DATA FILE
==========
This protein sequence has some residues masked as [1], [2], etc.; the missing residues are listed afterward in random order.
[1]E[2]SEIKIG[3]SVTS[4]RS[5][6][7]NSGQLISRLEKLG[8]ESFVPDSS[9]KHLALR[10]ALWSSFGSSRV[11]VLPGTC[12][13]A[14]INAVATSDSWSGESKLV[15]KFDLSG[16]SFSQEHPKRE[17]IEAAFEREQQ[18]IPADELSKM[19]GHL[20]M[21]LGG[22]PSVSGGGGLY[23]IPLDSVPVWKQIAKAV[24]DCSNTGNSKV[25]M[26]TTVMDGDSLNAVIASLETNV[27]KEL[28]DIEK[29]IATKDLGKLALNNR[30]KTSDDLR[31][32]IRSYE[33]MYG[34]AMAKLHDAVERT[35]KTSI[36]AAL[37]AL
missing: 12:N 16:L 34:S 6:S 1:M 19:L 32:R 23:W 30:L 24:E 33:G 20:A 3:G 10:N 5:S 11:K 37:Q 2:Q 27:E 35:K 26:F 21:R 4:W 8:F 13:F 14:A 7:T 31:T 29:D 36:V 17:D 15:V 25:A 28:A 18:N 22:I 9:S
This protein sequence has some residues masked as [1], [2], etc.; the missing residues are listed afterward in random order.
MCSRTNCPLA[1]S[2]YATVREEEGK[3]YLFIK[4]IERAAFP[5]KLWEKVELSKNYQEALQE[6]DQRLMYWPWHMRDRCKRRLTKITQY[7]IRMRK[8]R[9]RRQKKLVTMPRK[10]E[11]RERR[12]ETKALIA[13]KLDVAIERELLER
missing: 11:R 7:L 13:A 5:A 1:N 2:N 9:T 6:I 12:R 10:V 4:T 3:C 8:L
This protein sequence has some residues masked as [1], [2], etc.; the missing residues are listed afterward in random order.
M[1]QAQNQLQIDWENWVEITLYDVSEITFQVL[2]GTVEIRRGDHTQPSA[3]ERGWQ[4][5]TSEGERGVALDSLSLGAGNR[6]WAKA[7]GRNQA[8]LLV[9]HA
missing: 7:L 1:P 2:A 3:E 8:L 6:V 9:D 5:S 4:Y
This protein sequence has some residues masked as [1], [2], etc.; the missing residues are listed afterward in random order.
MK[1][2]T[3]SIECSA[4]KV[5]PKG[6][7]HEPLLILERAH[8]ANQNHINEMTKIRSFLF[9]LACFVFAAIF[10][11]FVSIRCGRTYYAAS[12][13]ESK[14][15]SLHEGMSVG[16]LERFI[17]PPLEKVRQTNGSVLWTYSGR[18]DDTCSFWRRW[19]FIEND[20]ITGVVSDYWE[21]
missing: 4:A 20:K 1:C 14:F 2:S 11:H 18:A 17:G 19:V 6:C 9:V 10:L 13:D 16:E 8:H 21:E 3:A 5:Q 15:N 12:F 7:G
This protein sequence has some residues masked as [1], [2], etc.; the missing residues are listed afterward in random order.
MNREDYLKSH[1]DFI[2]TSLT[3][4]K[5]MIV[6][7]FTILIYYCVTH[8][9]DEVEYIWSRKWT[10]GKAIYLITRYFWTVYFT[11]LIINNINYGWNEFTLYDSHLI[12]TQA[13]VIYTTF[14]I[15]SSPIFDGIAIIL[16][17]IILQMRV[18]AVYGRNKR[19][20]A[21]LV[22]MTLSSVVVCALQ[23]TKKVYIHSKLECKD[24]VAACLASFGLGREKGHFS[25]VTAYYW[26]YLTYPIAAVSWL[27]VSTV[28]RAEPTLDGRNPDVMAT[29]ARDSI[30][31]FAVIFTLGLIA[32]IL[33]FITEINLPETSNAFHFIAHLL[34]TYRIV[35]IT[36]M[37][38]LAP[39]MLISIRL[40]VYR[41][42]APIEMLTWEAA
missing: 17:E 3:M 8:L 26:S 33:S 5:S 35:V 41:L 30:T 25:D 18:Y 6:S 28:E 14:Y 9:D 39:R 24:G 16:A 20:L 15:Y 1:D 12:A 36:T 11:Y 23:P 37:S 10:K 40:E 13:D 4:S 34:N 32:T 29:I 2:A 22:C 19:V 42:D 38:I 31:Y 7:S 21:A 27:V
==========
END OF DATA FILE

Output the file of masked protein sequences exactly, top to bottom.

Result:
This protein sequence has some residues masked as [1], [2], etc.; the missing residues are listed afterward in random order.
[1]E[2]SEIKIG[3]SVTS[4]RS[5][6][7]NSGQLISRLEKLG[8]ESFVPDSS[9]KHLALR[10]ALWSSFGSSRV[11]VLPGTC[12][13]A[14]INAVATSDSWSGESKLV[15]KFDLSG[16]SFSQEHPKRE[17]IEAAFEREQQ[18]IPADELSKM[19]GHL[20]M[21]LGG[22]PSVSGGGGLY[23]IPLDSVPVWKQIAKAV[24]DCSNTGNSKV[25]M[26]TTVMDGDSLNAVIASLETNV[27]KEL[28]DIEK[29]IATKDLGKLALNNR[30]KTSDDLR[31][32]IRSYE[33]MYG[34]AMAKLHDAVERT[35]KTSI[36]AAL[37]AL
missing: 12:N 16:L 34:S 6:S 1:M 19:L 32:R 23:W 30:L 24:E 33:G 20:A 3:G 10:N 5:S 11:K 37:Q 2:Q 27:E 35:K 26:F 21:R 4:W 8:F 13:F 14:A 7:T 31:T 29:D 36:V 17:D 15:V 25:A 28:A 18:N 22:I 9:S
This protein sequence has some residues masked as [1], [2], etc.; the missing residues are listed afterward in random order.
MCSRTNCPLA[1]S[2]YATVREEEGK[3]YLFIK[4]IERAAFP[5]KLWEKVELSKNYQEALQE[6]DQRLMYWPWHMRDRCKRRLTKITQY[7]IRMRK[8]R[9]RRQKKLVTMPRK[10]E[11]RERR[12]ETKALIA[13]KLDVAIERELLER
missing: 11:R 7:L 13:A 5:A 1:N 2:N 9:T 6:I 12:R 10:V 4:T 3:C 8:L
This protein sequence has some residues masked as [1], [2], etc.; the missing residues are listed afterward in random order.
M[1]QAQNQLQIDWENWVEITLYDVSEITFQVL[2]GTVEIRRGDHTQPSA[3]ERGWQ[4][5]TSEGERGVALDSLSLGAGNR[6]WAKA[7]GRNQA[8]LLV[9]HA
missing: 7:L 1:P 2:A 3:E 8:L 6:V 9:D 5:S 4:Y
This protein sequence has some residues masked as [1], [2], etc.; the missing residues are listed afterward in random order.
MK[1][2]T[3]SIECSA[4]KV[5]PKG[6][7]HEPLLILERAH[8]ANQNHINEMTKIRSFLF[9]LACFVFAAIF[10][11]FVSIRCGRTYYAAS[12][13]ESK[14][15]SLHEGMSVG[16]LERFI[17]PPLEKVRQTNGSVLWTYSGR[18]DDTCSFWRRW[19]FIEND[20]ITGVVSDYWE[21]
missing: 4:A 20:K 1:C 14:F 2:S 11:H 18:A 17:G 19:V 6:C 9:V 10:L 13:D 16:E 8:H 21:E 3:A 5:Q 15:N 12:F 7:G
This protein sequence has some residues masked as [1], [2], etc.; the missing residues are listed afterward in random order.
MNREDYLKSH[1]DFI[2]TSLT[3][4]K[5]MIV[6][7]FTILIYYCVTH[8][9]DEVEYIWSRKWT[10]GKAIYLITRYFWTVYFT[11]LIINNINYGWNEFTLYDSHLI[12]TQA[13]VIYTTF[14]I[15]SSPIFDGIAIIL[16][17]IILQMRV[18]AVYGRNKR[19][20]A[21]LV[22]MTLSSVVVCALQ[23]TKKVYIHSKLECKD[24]VAACLASFGLGREKGHFS[25]VTAYYW[26]YLTYPIAAVSWL[27]VSTV[28]RAEPTLDGRNPDVMAT[29]ARDSI[30][31]FAVIFTLGLIA[32]IL[33]FITEINLPETSNAFHFIAHLL[34]TYRIV[35]IT[36]M[37][38]LAP[39]MLISIRL[40]VYR[41][42]APIEMLTWEAA
missing: 17:E 3:M 8:L 26:S 33:S 5:S 35:V 41:L 30:T 25:D 18:Y 6:S 28:E 14:Y 9:D 39:R 24:G 16:A 20:L 15:Y 1:D 12:A 36:T 11:Y 23:P 37:S 10:K 40:E 13:D 4:S 34:N 32:T 29:I 2:A 22:C 19:V 42:D 38:I 31:Y 7:S 21:A 27:V